Dear Mary: How do you finance your education without taking out loans? I need to get a master's degree, as I have hit a ceiling, but I don't have $40,000 and don't want to take out loans. Will colleges allow me to move slowly and pay as I go? I just don't feel like there is a choice, and it's stopping me from getting my education. -- Ana, email
Dear Ana: Do you need a master's degree or want one? Here's the difference:
Let's say you are a teacher with a contract in a school district that gives an automatic pay increase once you receive your master's degree. In that case -- and provided the monthly payment on the total student debt will not exceed the net salary increase (you can easily project what this will be) -- I would have no problem with you getting your degree using student loans because you have a reasonable expectation that you will be able to repay that loan (which, by the way, is Rule No. 7 in my book, "7 Money?Rules for Life").
But if, on the other hand, you want to get a master's degree on "spec," hoping that it will help you get a promotion or make you more competitive in the marketplace, I would caution you against going into debt to do it.
In these difficult times, when there are so many people vying for jobs, taking on that kind of unsecured debt could sink your finances while you wait, particularly if you were to go through a season of unemployment.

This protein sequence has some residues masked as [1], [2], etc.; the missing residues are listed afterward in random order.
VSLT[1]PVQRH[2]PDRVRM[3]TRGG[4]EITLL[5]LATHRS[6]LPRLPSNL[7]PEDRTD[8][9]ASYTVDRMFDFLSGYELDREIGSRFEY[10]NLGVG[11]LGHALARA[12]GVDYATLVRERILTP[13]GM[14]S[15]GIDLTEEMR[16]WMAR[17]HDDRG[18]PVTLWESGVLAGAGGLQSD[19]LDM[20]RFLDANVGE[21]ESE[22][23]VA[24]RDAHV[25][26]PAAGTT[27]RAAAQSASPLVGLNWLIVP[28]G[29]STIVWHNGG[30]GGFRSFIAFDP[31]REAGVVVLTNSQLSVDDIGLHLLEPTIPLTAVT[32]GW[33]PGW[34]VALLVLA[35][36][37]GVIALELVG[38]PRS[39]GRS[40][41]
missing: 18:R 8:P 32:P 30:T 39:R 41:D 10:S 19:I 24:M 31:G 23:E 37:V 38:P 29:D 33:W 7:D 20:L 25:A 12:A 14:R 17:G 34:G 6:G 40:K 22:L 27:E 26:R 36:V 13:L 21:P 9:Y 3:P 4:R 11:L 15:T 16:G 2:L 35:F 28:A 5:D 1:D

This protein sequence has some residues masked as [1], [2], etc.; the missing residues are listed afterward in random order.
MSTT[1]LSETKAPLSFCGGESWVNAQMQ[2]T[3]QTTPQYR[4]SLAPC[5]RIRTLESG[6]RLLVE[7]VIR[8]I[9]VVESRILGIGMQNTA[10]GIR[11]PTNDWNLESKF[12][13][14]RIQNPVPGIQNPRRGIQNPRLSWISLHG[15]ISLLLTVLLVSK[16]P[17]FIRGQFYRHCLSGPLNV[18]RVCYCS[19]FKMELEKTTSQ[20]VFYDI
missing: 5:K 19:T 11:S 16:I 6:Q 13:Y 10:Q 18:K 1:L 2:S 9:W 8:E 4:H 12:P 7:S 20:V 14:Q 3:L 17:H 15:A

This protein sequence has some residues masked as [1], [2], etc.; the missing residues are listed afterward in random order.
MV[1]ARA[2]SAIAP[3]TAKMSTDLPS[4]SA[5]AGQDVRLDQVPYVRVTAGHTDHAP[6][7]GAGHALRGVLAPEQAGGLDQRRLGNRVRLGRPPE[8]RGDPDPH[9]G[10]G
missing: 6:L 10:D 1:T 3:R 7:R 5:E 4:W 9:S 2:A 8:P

What would it take for you to save $40,000 cash? I'm serious! Why can you not do that? Or save enough to pay for one semester at a time, as you go??
If you say you don't have four years to wait while you save the money, let me suggest that if you do it with debt, you're going to spend 10 or even 15 years paying for that decision.
Why not save the money first, then go to school? You'll cut the cost in half (or even more, depending on interest rates), and once you graduate you'll know that you are really done -- done with studies and payments, too.
You must change your mindset that says it is not possible to pay as you go; that the only way to go to college is to get student loans. It is possible!
Those who are doing their education that way (no spring break trips, no cable TV, no new clothes, no eating out, no cool electronic toys -- living the life of a starving student) are heroes in my mind. They come out on the other end with zero debt and more options than those who skate their way through and end up with $25,000, $75,000 or even $200,000 in student debt.
I just spoke with one of the regretful students the other day. He has more than $200,000 to pay back.
It must have been so nice to get his PhD without having to worry about an annoying job.
But soon he will have to pay the piper, and I don't know of an entry -level job in any field that will pay him enough to cover the huge payments, let alone his cost of living as an unemployed Ph.D.
I wish you well as you make this very important and life-changing decision.
Mary invites questions at firstname.lastname@example.org, or c/o Everyday Cheapskate, P.O. Box 2099, Cypress, CA 90630.